“The Real Thomas Jefferson: The True Story of America’s Philosopher of Freedom” by Andrew M. Allison Review

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The Real Thomas Jefferson: The True Story of America’s Philosopher of Freedom

Author: Andrew M. Allison, W. Cleon Skousen, M. Richard Maxfield

Release Date: June 1983

When I first started this book, I had a lot of good background information on Jefferson from the previous two books I had read in the genre (biographies of Washington and Adams), as he had served as a Vice President and Secretary of State for their subjects. This book was the highest rated biography on Goodreads about Jefferson, and also highly rated on Amazon. The book’s introduction also stressed how so many of the biographies about Jefferson have an agenda, and how the authors were attempting to write the definitive fair and accurate biography. Unfortunately, then the book began, and it was apparent that the authors all worshipped Jefferson, and were willing to either not mention any negative facts about Jefferson, relegate them to a foot note, or (in the case of the most infamous scandal), discredit it in a page based on such detailed analysis as “it was not in his character to do as he was accused.” All that being said, I base my usual presidential ratings off of the book anyways, because I finished it, and because I got a lot of the non-scandalous negative information from my prior biographies.

Born into – Jefferson inherited quite a bit of wealth, property and slaves, and married into even more. He also was healthy (which was not true for most of his family). However, many of Jefferson’s attributes were not necessarily helpful (as they were with Washington). This redhaired, soft spoken individual did not command one’s attention by presence alone, instead relying on his wit and eloquence as a speaker to do the job. 2.5 out of 5.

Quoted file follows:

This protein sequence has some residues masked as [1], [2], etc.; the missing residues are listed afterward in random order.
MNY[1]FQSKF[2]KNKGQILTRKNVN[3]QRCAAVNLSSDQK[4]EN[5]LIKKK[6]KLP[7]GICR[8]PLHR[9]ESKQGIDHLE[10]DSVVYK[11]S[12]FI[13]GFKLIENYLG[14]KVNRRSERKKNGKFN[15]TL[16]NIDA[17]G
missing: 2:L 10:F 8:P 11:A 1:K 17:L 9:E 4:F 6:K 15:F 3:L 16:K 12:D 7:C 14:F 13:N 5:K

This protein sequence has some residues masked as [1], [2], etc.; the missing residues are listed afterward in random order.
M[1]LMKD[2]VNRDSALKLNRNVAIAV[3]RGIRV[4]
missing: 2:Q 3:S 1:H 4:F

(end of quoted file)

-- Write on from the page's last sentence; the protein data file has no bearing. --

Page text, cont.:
Pre-president – Much like Ben Franklin, Jefferson was a man of many interests and succeeded in most of all them. He combined the Washington/Adams careers of lawyer, surveyor, diplomat, farmer, and stateman, but added scientist, architect, inventor and musician. One area in particular that stood out was Jefferson’s writings. After reading Adams and Washington’s letters, one can’t help but be amazed at the difference in both style and form; it is small wonder that Jefferson was chosen to write the Declaration of Independence as most all of his writings far surpassed those of the authors of this book in terms of clarity. This book glossed over Jefferson’s shady dealings with Madison against Washington/Hamilton, although Jefferson was still the best at filling his cabinet position of all those that followed. 4.5 out of 5.

Presidential career – This is where this book really skimped over Jefferson’s terms, spending about 50 pages over eight years. High points are certainly the Louisiana Purchase, and repealing the worst acts of the Adams administration; however Jefferson’s embargo acts and naval Barbary “war” were both black marks on his second term. Americans were happy however, as the string of republican presidents that followed indicates. 4 out of 5.

Vice President – It’s hard to imagine any Vice President that followed to be as bad as Aaron Burr, an individual charged with treason, that went on the lamb after killing Alexander Hamilton and had guises of seceding to start his own country. Made for an interesting read though. 0 out of 5.

First Lady – Poor Martha Jefferson died before Thomas took office, leaving him a widower. She seemed like a nice enough lady, and he never remarried. 1 out of 5.

Post presidency – Jefferson’s primary post presidency achievements were serving as the first president of a university and being the nation’s most prolific letter writer, which due to his copies of each letter has greatly aided historians. His architectural ideas also continued to contribute to modern design. 3.5 out of 5.

Book overall – What a letdown after the last two (particularly Zernow’s awesome Washington book). If you’re looking for a book that goes into detail like “then he was elected to the state house” with no explanation beyond that, or that only relays one story regarding Jefferson’s slaves (an account of when he returned after a long absence and was greeted by crying and cheers of joy for his return) but skips over his failures to actually do anything as politician or slave owner to aid in his anti-slavery sentiments, then this is the book for you. Also check the footnotes, and see how few scholarly texts are cited. I gave it a 2nd star because it includes Jefferson’s writings at the end, but this is not a great choice for fair analysis or in depth history of our third president.

2-star

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